Many said they felt compelled to attend because of the role Pulse played in their lives.
“It was a place that a young 20-year-old who wasn’t openly gay felt safe for the first time,” said Cathleen Daus, now 36, who worked at Pulse in her 20s. “Pulse gave me confidence, made me realize I was normal and so much like everyone else.”
Some, including Jason Primar, who lost two friends in the massacre, released balloons that flew high above the downtown skyscrapers.
Primar went to Pulse at 2 a.m. Sunday, hoping for a good time with friends. Instead, he was greeted with gunshots and worries about those inside.
“I felt like I was over in Iraq,” he said. He called his two friends inside; they never answered. He later discovered they died.
Comey said the FBI also was trying to determine whether Mateen had recently scouted Disney World as a potential target, as reported by People.com, which cited an unidentified federal law enforcement source.
“We’re still working through that,” Comey said.
He defended the bureau’s handling of Mateen during two previous investigations into apparent terrorist sympathies. As for whether there was anything the FBI should have done differently, “so far, the honest answer is, I don’t think so,” Comey said.
Wielding an AR-15 semi-automatic rifle and a handgun, Mateen opened fire at Pulse early Sunday in a three-hour shooting rampage and hostage siege that ended with a SWAT team killing him. During the attack, he called 911 to profess allegiance to the Islamic State group.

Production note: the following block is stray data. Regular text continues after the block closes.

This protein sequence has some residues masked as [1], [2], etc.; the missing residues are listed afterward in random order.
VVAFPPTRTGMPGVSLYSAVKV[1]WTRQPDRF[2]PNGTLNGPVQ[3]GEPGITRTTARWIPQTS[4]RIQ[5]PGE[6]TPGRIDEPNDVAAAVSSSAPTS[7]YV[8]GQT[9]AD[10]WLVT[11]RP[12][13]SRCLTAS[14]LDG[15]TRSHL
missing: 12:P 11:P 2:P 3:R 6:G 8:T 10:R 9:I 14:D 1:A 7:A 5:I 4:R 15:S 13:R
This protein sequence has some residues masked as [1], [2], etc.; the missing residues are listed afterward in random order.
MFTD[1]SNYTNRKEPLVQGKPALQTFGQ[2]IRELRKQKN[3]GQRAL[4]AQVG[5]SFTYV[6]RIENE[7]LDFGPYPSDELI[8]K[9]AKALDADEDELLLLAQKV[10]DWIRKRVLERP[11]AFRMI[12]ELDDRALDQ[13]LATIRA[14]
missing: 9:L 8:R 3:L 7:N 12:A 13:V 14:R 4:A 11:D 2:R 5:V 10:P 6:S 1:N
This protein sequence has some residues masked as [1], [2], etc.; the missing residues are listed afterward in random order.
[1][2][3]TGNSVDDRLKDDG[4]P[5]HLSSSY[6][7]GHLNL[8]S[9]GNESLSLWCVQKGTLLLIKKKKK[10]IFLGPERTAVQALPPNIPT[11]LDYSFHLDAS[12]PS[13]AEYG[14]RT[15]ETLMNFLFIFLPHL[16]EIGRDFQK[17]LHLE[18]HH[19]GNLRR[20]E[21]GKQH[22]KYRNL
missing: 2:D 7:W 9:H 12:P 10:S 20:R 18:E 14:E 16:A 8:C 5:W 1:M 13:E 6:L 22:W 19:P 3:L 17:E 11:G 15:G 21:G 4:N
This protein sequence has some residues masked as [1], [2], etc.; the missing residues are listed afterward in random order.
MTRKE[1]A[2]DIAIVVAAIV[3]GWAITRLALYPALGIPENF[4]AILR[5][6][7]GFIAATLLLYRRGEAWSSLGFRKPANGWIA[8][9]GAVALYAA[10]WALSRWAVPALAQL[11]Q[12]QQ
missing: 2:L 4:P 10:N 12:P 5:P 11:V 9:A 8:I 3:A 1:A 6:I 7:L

At the White House, President Barack Obama said there is no clear evidence so far that Mateen was directed by the group, calling the attack an apparent example of “homegrown extremism.” Obama will travelling to Orlando on Thursday to pay respect to the victims and stand in solidarity with the community, according to the White House.
More details of the massacre emerged, with Orlando police Chief John Mina saying Mateen was “cool and calm” during phone calls with negotiators. But Mina said he decided to send the SWAT team in and bash through a wall after Mateen holed up with hostages in a bathroom and talked about bombs and an explosive vest.
“We knew there would be an imminent loss of life,” Mina said. As it turned out, Mateen had no explosives with him.
The tragedy hit the city’s gay and Hispanic communities especially hard. Sunday was Latino Night at the club.
“As the names come out, they are overwhelmingly Latino and Hispanic names,” said Christina Hernandez, a Hispanic activist. “These were not just victims of the LBGT community, but of the Hispanic community, as well. This was senseless bloodshed.”
Five of the wounded were reported in grave condition, meaning the death toll could rise. A call has gone out for blood donations.